Canada drops operation with Peshmerga to work exclusively with Iraqi forces

Canada will no longer provide training to the Kurdish Peshmerga forces as part of its role in the global campaign to defeat the Islamic State (IS), a senior Canadian military official said on Thursday.
author_image Sangar Ali

ERBIL (Kurdistan 24) – Canada will no longer provide training to the Kurdish Peshmerga forces as part of its role in the global campaign to defeat the Islamic State (IS), a senior Canadian military official said on Thursday.

Gen. Jonathan Vance, the Chief of Canada’s Defense Staff, said that Canada is now committed to training Iraqi government troops only.

“Training with the Peshmerga was ceased when it was no longer of any value in terms of the battle against Da’esh [IS],” Gen. Vance told reporters on Thursday outside a Canadian Global Affairs Institute conference in Ottawa.

“We have changed … partners,” the military official said.

Canadian Special Forces, within the framework of the US-led coalition, have provided military training to Peshmerga forces for almost three years. 

The Peshmerga have been one of the most effective ground troops in containing and pushing IS back after the jihadist group swept through Iraq in 2014, threatening the country’s vulnerable communities.

Canada’s military training to the Peshmerga and Iraqi army was suspended in October 2017 after clashes erupted between the two local forces over the fate of disputed territories following the Kurdistan Region’s referendum on independence.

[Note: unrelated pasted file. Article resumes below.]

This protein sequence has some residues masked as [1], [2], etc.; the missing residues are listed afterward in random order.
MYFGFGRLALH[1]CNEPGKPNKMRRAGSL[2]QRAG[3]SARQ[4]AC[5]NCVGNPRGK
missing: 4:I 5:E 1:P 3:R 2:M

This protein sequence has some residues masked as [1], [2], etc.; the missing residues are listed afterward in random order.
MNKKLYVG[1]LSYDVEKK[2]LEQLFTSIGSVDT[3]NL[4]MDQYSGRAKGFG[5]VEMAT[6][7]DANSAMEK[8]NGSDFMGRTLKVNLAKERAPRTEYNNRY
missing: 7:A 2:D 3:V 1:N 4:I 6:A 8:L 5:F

Vance mentioned that Canada was waiting for the Iraqi government to “sign off”  before starting the next phase of its battle against the jihadist group.

Since 2014, about 2,000 Peshmerga fighters have fallen in the fight against IS, and 12,000 more were wounded according to the Peshmerga Ministry.

Iraq declared final victory over IS in December last year. However, military activities carried out by the jihadist group in the country persist.

Canadian troops are preparing to work with Iraqi forces to secure the war-torn city of Mosul, where Vance said IS continue to remain a key threat in the region as thousands of displaced people return home.

“There are a number of factors affecting mission planning for Iraq as we go forward,” Vance said. “The government of Iraq needs to form a government and signal its intent as it relates to future military operations by coalition or on a bilateral basis in Iraq. So that's Job 1.”

Iraq held its national elections on May 12. Following the announcement of the results, negotiations began between parties to form a new government, which will ultimately decide whether it is necessary for US-led coalition troops to remain in the country.

The Canadian official noted that Canada’s troops would help Iraqi forces make Mosul, the second-largest city in Iraq, more secure to facilitate the return of families who fled the violence.

“It needs to be secure, and there's still remnants of [IS] there,” he continued. “They’re not actively conducting operations, but they could. So, trying to ensure successful security conditions in Mosul so that people have the confidence to return home is also what we're looking at.”

The Canadian military’s current mandate in Iraq is set to expire in March 2019. 

The Trudeau government 16 months ago announced it would give the Kurds $9.5 million worth of military equipment - including rifles, machine-guns, light mortars, grenade launchers and anti-tank missiles - as part of Canada’s revamped mission to help eradicate IS. The military shipment was never delivered to the semi-autonomous Kurdistan Region, with Baghdad halting the process.

In contrast, the US House of Representatives late last month approved the Defense Department budget for fiscal Year 2019, which includes $290 million in support for the Kurdish Peshmerga Forces.

Editing by Nadia Riva